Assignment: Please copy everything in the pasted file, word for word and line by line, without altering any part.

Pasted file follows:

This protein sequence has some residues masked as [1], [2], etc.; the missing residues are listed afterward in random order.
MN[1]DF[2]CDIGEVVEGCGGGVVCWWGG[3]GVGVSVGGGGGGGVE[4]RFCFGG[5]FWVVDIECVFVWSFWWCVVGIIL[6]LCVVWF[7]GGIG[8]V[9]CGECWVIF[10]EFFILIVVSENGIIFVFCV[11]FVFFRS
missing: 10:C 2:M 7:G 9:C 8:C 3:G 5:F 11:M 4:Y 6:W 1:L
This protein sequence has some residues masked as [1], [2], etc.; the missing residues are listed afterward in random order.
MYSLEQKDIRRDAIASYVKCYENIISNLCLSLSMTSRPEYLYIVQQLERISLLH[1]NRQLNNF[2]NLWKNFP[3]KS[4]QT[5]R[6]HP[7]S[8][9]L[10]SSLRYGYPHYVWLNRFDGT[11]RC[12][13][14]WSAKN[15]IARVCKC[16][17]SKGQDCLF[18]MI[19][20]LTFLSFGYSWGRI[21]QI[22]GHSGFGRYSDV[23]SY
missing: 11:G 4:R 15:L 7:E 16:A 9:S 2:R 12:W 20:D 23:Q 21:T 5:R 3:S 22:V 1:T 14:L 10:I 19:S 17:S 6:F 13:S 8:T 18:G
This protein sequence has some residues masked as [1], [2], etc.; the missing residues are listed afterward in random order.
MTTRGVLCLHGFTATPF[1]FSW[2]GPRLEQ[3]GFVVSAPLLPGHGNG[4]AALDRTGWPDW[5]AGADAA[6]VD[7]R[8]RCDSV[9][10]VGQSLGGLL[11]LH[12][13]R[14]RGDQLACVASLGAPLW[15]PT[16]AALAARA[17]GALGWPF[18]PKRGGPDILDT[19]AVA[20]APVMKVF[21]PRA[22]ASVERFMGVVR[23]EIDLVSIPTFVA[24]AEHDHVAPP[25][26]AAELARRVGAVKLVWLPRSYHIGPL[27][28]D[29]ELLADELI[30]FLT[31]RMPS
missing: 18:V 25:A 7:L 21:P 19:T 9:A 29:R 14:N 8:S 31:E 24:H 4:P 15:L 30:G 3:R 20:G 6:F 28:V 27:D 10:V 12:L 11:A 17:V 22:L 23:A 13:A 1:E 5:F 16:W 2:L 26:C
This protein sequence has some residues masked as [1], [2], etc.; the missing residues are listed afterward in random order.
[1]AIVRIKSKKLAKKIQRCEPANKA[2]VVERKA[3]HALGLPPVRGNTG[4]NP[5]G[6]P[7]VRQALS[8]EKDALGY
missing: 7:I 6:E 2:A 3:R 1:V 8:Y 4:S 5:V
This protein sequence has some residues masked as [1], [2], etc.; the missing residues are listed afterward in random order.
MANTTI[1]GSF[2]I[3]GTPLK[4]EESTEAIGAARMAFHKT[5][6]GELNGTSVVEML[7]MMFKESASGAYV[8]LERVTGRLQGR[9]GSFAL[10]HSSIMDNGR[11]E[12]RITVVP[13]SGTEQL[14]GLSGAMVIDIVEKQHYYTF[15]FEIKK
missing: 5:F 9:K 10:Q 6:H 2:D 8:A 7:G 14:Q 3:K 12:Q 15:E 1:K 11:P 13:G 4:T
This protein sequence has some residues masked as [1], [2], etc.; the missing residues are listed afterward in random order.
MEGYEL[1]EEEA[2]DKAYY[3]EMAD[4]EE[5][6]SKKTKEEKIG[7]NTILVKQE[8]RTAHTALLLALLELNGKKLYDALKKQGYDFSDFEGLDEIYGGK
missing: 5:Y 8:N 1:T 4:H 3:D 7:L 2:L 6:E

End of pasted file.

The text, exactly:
This protein sequence has some residues masked as [1], [2], etc.; the missing residues are listed afterward in random order.
MN[1]DF[2]CDIGEVVEGCGGGVVCWWGG[3]GVGVSVGGGGGGGVE[4]RFCFGG[5]FWVVDIECVFVWSFWWCVVGIIL[6]LCVVWF[7]GGIG[8]V[9]CGECWVIF[10]EFFILIVVSENGIIFVFCV[11]FVFFRS
missing: 10:C 2:M 7:G 9:C 8:C 3:G 5:F 11:M 4:Y 6:W 1:L
This protein sequence has some residues masked as [1], [2], etc.; the missing residues are listed afterward in random order.
MYSLEQKDIRRDAIASYVKCYENIISNLCLSLSMTSRPEYLYIVQQLERISLLH[1]NRQLNNF[2]NLWKNFP[3]KS[4]QT[5]R[6]HP[7]S[8][9]L[10]SSLRYGYPHYVWLNRFDGT[11]RC[12][13][14]WSAKN[15]IARVCKC[16][17]SKGQDCLF[18]MI[19][20]LTFLSFGYSWGRI[21]QI[22]GHSGFGRYSDV[23]SY
missing: 11:G 4:R 15:L 7:E 16:A 9:S 2:R 12:W 20:D 23:Q 21:T 5:R 3:S 22:V 1:T 14:L 10:I 19:S 17:S 6:F 13:S 8:T 18:G
This protein sequence has some residues masked as [1], [2], etc.; the missing residues are listed afterward in random order.
MTTRGVLCLHGFTATPF[1]FSW[2]GPRLEQ[3]GFVVSAPLLPGHGNG[4]AALDRTGWPDW[5]AGADAA[6]VD[7]R[8]RCDSV[9][10]VGQSLGGLL[11]LH[12][13]R[14]RGDQLACVASLGAPLW[15]PT[16]AALAARA[17]GALGWPF[18]PKRGGPDILDT[19]AVA[20]APVMKVF[21]PRA[22]ASVERFMGVVR[23]EIDLVSIPTFVA[24]AEHDHVAPP[25][26]AAELARRVGAVKLVWLPRSYHIGPL[27][28]D[29]ELLADELI[30]FLT[31]RMPS
missing: 18:V 25:A 7:L 21:P 19:T 9:A 29:R 14:N 8:S 31:E 24:H 4:P 15:L 30:G 3:R 20:G 6:F 28:V 27:D 10:V 12:L 11:A 17:V 22:L 23:A 13:A 1:E 5:F 16:W 2:L 26:C
This protein sequence has some residues masked as [1], [2], etc.; the missing residues are listed afterward in random order.
[1]AIVRIKSKKLAKKIQRCEPANKA[2]VVERKA[3]HALGLPPVRGNTG[4]NP[5]G[6]P[7]VRQALS[8]EKDALGY
missing: 7:I 6:E 2:A 3:R 1:V 8:Y 4:S 5:V
This protein sequence has some residues masked as [1], [2], etc.; the missing residues are listed afterward in random order.
MANTTI[1]GSF[2]I[3]GTPLK[4]EESTEAIGAARMAFHKT[5][6]GELNGTSVVEML[7]MMFKESASGAYV[8]LERVTGRLQGR[9]GSFAL[10]HSSIMDNGR[11]E[12]RITVVP[13]SGTEQL[14]GLSGAMVIDIVEKQHYYTF[15]FEIKK
missing: 5:F 9:K 10:Q 6:H 2:D 8:A 7:G 14:Q 3:K 12:Q 15:E 1:K 11:P 13:G 4:T
This protein sequence has some residues masked as [1], [2], etc.; the missing residues are listed afterward in random order.
MEGYEL[1]EEEA[2]DKAYY[3]EMAD[4]EE[5][6]SKKTKEEKIG[7]NTILVKQE[8]RTAHTALLLALLELNGKKLYDALKKQGYDFSDFEGLDEIYGGK
missing: 5:Y 8:N 1:T 4:H 3:D 7:L 2:L 6:E